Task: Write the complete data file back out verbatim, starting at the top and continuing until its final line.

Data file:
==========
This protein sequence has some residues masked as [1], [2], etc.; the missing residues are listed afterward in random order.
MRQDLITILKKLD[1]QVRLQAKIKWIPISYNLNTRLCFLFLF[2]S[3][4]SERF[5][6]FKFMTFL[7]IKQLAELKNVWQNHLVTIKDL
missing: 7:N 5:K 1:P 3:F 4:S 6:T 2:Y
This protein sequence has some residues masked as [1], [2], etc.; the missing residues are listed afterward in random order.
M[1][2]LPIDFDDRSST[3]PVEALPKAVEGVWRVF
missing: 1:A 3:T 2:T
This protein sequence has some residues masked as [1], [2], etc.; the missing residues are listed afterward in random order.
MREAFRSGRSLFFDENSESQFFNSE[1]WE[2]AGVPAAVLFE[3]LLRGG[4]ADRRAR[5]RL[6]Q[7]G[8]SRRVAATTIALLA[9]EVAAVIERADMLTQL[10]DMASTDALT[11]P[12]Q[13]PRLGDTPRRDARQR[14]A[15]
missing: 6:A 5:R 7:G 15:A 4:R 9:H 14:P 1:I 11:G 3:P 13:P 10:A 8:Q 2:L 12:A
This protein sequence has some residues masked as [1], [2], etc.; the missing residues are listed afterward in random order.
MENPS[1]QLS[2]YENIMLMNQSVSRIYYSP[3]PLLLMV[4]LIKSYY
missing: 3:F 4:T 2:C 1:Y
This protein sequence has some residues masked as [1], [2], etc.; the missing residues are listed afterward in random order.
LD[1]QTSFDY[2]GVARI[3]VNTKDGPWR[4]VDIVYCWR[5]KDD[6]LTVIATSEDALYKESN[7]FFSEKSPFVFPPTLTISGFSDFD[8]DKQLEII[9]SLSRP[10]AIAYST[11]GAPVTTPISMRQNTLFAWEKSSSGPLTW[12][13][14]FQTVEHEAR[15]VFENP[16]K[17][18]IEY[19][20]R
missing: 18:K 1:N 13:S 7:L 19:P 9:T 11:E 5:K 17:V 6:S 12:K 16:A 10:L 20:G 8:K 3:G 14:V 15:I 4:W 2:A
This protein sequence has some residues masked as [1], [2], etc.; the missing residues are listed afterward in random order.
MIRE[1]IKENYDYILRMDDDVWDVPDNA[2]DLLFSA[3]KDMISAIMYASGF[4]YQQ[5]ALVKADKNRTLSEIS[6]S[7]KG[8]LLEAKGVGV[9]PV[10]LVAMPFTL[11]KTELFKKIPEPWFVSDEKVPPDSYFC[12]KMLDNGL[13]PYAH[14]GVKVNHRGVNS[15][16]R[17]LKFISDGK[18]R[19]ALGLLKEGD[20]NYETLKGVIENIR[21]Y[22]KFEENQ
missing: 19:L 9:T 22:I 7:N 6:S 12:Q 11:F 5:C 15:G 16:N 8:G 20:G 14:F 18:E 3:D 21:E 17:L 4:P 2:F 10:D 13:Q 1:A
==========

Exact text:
This protein sequence has some residues masked as [1], [2], etc.; the missing residues are listed afterward in random order.
MRQDLITILKKLD[1]QVRLQAKIKWIPISYNLNTRLCFLFLF[2]S[3][4]SERF[5][6]FKFMTFL[7]IKQLAELKNVWQNHLVTIKDL
missing: 7:N 5:K 1:P 3:F 4:S 6:T 2:Y
This protein sequence has some residues masked as [1], [2], etc.; the missing residues are listed afterward in random order.
M[1][2]LPIDFDDRSST[3]PVEALPKAVEGVWRVF
missing: 1:A 3:T 2:T
This protein sequence has some residues masked as [1], [2], etc.; the missing residues are listed afterward in random order.
MREAFRSGRSLFFDENSESQFFNSE[1]WE[2]AGVPAAVLFE[3]LLRGG[4]ADRRAR[5]RL[6]Q[7]G[8]SRRVAATTIALLA[9]EVAAVIERADMLTQL[10]DMASTDALT[11]P[12]Q[13]PRLGDTPRRDARQR[14]A[15]
missing: 6:A 5:R 7:G 15:A 4:R 9:H 14:P 1:I 11:G 3:P 13:P 10:A 8:Q 2:L 12:A
This protein sequence has some residues masked as [1], [2], etc.; the missing residues are listed afterward in random order.
MENPS[1]QLS[2]YENIMLMNQSVSRIYYSP[3]PLLLMV[4]LIKSYY
missing: 3:F 4:T 2:C 1:Y
This protein sequence has some residues masked as [1], [2], etc.; the missing residues are listed afterward in random order.
LD[1]QTSFDY[2]GVARI[3]VNTKDGPWR[4]VDIVYCWR[5]KDD[6]LTVIATSEDALYKESN[7]FFSEKSPFVFPPTLTISGFSDFD[8]DKQLEII[9]SLSRP[10]AIAYST[11]GAPVTTPISMRQNTLFAWEKSSSGPLTW[12][13][14]FQTVEHEAR[15]VFENP[16]K[17][18]IEY[19][20]R
missing: 18:K 1:N 13:S 7:L 19:P 9:T 11:E 5:K 17:V 6:S 12:K 16:A 10:L 20:G 8:K 3:G 14:V 15:I 4:W 2:A
This protein sequence has some residues masked as [1], [2], etc.; the missing residues are listed afterward in random order.
MIRE[1]IKENYDYILRMDDDVWDVPDNA[2]DLLFSA[3]KDMISAIMYASGF[4]YQQ[5]ALVKADKNRTLSEIS[6]S[7]KG[8]LLEAKGVGV[9]PV[10]LVAMPFTL[11]KTELFKKIPEPWFVSDEKVPPDSYFC[12]KMLDNGL[13]PYAH[14]GVKVNHRGVNS[15][16]R[17]LKFISDGK[18]R[19]ALGLLKEGD[20]NYETLKGVIENIR[21]Y[22]KFEENQ
missing: 19:L 9:T 22:I 7:N 6:S 12:Q 11:F 5:C 15:G 16:N 8:G 20:G 14:F 18:E 3:D 21:E 17:L 4:P 2:F 10:D 13:Q 1:A